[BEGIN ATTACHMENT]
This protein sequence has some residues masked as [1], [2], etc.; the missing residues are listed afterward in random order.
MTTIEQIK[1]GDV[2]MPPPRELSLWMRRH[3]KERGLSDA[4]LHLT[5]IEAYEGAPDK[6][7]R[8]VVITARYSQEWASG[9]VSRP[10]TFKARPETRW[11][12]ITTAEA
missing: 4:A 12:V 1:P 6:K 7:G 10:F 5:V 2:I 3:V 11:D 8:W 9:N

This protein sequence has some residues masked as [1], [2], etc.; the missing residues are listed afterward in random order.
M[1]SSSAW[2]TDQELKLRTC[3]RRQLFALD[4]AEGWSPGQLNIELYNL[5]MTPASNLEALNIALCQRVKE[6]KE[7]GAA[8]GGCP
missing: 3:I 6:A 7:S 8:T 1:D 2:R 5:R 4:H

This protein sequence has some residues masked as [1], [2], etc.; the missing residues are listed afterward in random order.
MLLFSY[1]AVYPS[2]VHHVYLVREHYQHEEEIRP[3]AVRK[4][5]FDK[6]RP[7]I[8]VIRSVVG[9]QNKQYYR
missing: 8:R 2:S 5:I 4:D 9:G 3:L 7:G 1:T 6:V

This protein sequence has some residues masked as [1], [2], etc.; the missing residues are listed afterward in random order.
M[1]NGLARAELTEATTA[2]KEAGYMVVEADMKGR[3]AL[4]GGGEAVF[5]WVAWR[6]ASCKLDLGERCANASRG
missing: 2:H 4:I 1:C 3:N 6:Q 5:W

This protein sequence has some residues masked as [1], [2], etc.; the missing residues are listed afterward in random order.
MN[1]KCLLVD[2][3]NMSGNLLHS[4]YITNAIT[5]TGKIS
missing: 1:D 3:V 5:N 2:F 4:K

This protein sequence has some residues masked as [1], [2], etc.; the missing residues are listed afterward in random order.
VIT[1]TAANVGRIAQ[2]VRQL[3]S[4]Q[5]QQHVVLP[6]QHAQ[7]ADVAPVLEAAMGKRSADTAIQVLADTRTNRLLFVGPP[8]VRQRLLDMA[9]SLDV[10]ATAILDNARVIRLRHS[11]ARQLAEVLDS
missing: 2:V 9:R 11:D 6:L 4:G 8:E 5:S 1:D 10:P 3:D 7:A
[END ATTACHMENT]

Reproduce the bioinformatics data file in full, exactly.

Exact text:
This protein sequence has some residues masked as [1], [2], etc.; the missing residues are listed afterward in random order.
MTTIEQIK[1]GDV[2]MPPPRELSLWMRRH[3]KERGLSDA[4]LHLT[5]IEAYEGAPDK[6][7]R[8]VVITARYSQEWASG[9]VSRP[10]TFKARPETRW[11][12]ITTAEA
missing: 4:A 12:V 1:P 6:K 7:G 10:F 5:V 2:I 3:V 11:D 8:W 9:N

This protein sequence has some residues masked as [1], [2], etc.; the missing residues are listed afterward in random order.
M[1]SSSAW[2]TDQELKLRTC[3]RRQLFALD[4]AEGWSPGQLNIELYNL[5]MTPASNLEALNIALCQRVKE[6]KE[7]GAA[8]GGCP
missing: 3:I 6:A 7:S 8:T 1:D 2:R 5:R 4:H

This protein sequence has some residues masked as [1], [2], etc.; the missing residues are listed afterward in random order.
MLLFSY[1]AVYPS[2]VHHVYLVREHYQHEEEIRP[3]AVRK[4][5]FDK[6]RP[7]I[8]VIRSVVG[9]QNKQYYR
missing: 8:R 2:S 5:I 4:D 9:G 3:L 7:G 1:T 6:V

This protein sequence has some residues masked as [1], [2], etc.; the missing residues are listed afterward in random order.
M[1]NGLARAELTEATTA[2]KEAGYMVVEADMKGR[3]AL[4]GGGEAVF[5]WVAWR[6]ASCKLDLGERCANASRG
missing: 2:H 4:I 1:C 3:N 6:Q 5:W

This protein sequence has some residues masked as [1], [2], etc.; the missing residues are listed afterward in random order.
MN[1]KCLLVD[2][3]NMSGNLLHS[4]YITNAIT[5]TGKIS
missing: 1:D 3:V 5:N 2:F 4:K

This protein sequence has some residues masked as [1], [2], etc.; the missing residues are listed afterward in random order.
VIT[1]TAANVGRIAQ[2]VRQL[3]S[4]Q[5]QQHVVLP[6]QHAQ[7]ADVAPVLEAAMGKRSADTAIQVLADTRTNRLLFVGPP[8]VRQRLLDMA[9]SLDV[10]ATAILDNARVIRLRHS[11]ARQLAEVLDS
missing: 2:V 9:R 11:D 6:L 4:G 8:E 5:S 1:D 10:P 3:D 7:A